3. The organic electro-luminescence device of claim 2, wherein the porphyrin derivative is metallophthalocyanine derivative.
4. The organic electro-luminescence device of claim 3, wherein the metallophthalocyanine derivative is copper phthalocyanine.
5. The organic electro-luminescence device of claim 1, wherein the diamine derivative is selected from the group consisting of N,N′-diphenyl-N,N′-bis (1-naphthyl)-1,1′-biphenyl-4,4″-diamine (NPB), N,N′-diphenyl-N,N′-di(3-methylphenyl)-1,1′-biphenyl-4,4′-diamine (TPD), 4,4′,4″-tris(N-(2-naphthyl)-N-phenyl-amino)-triphenylamine (2T-NATA) compound, NPB derivative, TPD derivative, and 2T-NATA derivative.
6. The organic electro-luminescence device of claim 1, wherein the n-type material comprises metallic oxide or organic metal salt.
7. The organic electro-luminescence device of claim 6, wherein the metallic oxide has a cation selected from the group consisting of lithium ion (Li+), sodium ion (Na+), potassium ion (K+), cesium ion (Cs+), magnesium ion (Mg2+), calcium ion (Ca2+) and barium ion (Ba2+), and an anion of the metallic oxide selected from the group consisting of oxygen ion (O2−), fluorine ion (F), chlorine ion (Cl), bromine ion (Br), iodine ion (I), carbonate ion (CO3 2−), and nitrate ion (NO3 ).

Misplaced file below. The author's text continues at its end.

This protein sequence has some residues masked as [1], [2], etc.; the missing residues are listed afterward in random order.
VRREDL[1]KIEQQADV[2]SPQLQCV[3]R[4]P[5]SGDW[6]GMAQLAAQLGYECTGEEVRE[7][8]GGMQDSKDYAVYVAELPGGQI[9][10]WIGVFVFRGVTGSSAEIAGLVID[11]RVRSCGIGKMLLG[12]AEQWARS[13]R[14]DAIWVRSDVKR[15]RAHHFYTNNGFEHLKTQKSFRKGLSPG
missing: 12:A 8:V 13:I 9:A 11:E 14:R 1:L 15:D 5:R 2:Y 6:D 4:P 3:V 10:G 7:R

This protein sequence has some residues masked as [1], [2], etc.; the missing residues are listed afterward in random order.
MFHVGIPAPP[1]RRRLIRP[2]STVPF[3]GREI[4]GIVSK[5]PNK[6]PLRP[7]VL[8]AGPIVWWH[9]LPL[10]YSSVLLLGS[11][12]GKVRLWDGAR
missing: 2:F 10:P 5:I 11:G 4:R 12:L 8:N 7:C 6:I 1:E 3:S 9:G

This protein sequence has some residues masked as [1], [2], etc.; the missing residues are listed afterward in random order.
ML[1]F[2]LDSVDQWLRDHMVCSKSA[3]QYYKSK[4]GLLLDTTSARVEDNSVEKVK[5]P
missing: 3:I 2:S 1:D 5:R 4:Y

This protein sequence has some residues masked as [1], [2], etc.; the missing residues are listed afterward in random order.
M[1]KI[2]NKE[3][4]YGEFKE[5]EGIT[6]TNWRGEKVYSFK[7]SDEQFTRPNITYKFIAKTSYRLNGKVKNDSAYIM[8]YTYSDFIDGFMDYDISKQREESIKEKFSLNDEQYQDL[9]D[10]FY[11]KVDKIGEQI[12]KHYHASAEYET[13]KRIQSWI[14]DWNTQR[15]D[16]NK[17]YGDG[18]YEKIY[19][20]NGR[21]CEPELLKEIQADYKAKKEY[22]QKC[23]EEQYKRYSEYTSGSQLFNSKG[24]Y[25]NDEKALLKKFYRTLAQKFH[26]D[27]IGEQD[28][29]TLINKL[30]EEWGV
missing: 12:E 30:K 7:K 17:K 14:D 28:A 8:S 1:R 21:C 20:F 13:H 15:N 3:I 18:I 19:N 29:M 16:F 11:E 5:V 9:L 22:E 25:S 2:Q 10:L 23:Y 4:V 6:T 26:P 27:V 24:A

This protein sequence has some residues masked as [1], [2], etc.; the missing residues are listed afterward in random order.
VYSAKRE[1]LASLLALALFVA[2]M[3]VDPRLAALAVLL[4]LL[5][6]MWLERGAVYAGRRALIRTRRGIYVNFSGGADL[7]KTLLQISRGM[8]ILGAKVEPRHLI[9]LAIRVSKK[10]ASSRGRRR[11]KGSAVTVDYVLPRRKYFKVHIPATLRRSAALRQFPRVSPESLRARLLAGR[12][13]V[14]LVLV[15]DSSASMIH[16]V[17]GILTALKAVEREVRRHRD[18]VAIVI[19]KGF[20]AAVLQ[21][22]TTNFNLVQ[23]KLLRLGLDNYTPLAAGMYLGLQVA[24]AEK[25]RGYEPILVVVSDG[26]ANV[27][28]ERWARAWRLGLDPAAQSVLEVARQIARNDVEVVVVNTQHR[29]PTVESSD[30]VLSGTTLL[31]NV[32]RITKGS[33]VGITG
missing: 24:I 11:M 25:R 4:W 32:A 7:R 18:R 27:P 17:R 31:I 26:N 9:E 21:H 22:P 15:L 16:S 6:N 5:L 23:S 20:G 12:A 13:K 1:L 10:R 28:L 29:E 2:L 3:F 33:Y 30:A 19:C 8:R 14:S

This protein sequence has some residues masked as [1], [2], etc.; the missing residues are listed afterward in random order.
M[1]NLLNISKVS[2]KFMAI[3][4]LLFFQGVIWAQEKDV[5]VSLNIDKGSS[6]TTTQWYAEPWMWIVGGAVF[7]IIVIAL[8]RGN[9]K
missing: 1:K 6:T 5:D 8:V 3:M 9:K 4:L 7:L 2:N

8. The organic electro-luminescence device of claim 6, wherein the organic metal salt has a cation selected from the group consisting of lithium ion (Li+), sodium ion (Na+), potassium ion (K+), cesium ion (Cs+), magnesium ion (Mg2+), calcium ion (Ca2+) and barium ion (Ba2+), and an anion of the organic metal salt selected from the group consisting of an organic anion with the number of carbon under 30, an aliphatic organic anion, and an aromatic organic anion.
9. The organic electro-luminescence device of claim 1, wherein the ratio of the carbazole derivative and the n-type material ranges from 1:99 to 99:1.
10. The organic electro-luminescence device of claim 1, wherein the electron injecting layer includes alkali metal halide, alkaline earth metal halide, alkali metal oxide, or metal carbonate.
11. The organic electro-luminescence device of claim 1, wherein the first electrode layer is made of a light-transmissible oxide.
12. The organic electro-luminescence device of claim 1, wherein the first electrode layer is made of indium tin oxide (ITO), azo-compound, zinc oxide (ZnO), indium nitrogen (InN), or tin oxide (SnO2).